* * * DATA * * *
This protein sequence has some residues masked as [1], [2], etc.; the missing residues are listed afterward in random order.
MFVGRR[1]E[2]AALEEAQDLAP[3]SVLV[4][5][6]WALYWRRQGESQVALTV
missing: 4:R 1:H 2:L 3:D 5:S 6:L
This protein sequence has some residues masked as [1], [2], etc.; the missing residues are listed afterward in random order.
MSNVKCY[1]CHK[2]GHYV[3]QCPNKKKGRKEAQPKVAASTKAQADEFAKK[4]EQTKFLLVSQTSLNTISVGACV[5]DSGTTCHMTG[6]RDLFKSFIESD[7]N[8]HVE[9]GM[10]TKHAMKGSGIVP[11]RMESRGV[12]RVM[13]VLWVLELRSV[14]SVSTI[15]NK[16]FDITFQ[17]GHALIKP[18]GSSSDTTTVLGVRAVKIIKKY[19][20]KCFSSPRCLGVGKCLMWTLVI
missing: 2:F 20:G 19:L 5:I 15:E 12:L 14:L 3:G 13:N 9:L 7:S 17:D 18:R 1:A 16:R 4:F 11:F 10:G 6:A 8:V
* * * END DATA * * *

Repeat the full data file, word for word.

This protein sequence has some residues masked as [1], [2], etc.; the missing residues are listed afterward in random order.
MFVGRR[1]E[2]AALEEAQDLAP[3]SVLV[4][5][6]WALYWRRQGESQVALTV
missing: 4:R 1:H 2:L 3:D 5:S 6:L
This protein sequence has some residues masked as [1], [2], etc.; the missing residues are listed afterward in random order.
MSNVKCY[1]CHK[2]GHYV[3]QCPNKKKGRKEAQPKVAASTKAQADEFAKK[4]EQTKFLLVSQTSLNTISVGACV[5]DSGTTCHMTG[6]RDLFKSFIESD[7]N[8]HVE[9]GM[10]TKHAMKGSGIVP[11]RMESRGV[12]RVM[13]VLWVLELRSV[14]SVSTI[15]NK[16]FDITFQ[17]GHALIKP[18]GSSSDTTTVLGVRAVKIIKKY[19][20]KCFSSPRCLGVGKCLMWTLVI
missing: 2:F 20:G 19:L 5:I 15:E 12:L 14:L 3:G 13:N 9:L 7:S 17:D 18:R 1:A 16:R 4:F 11:F 10:G 6:A 8:V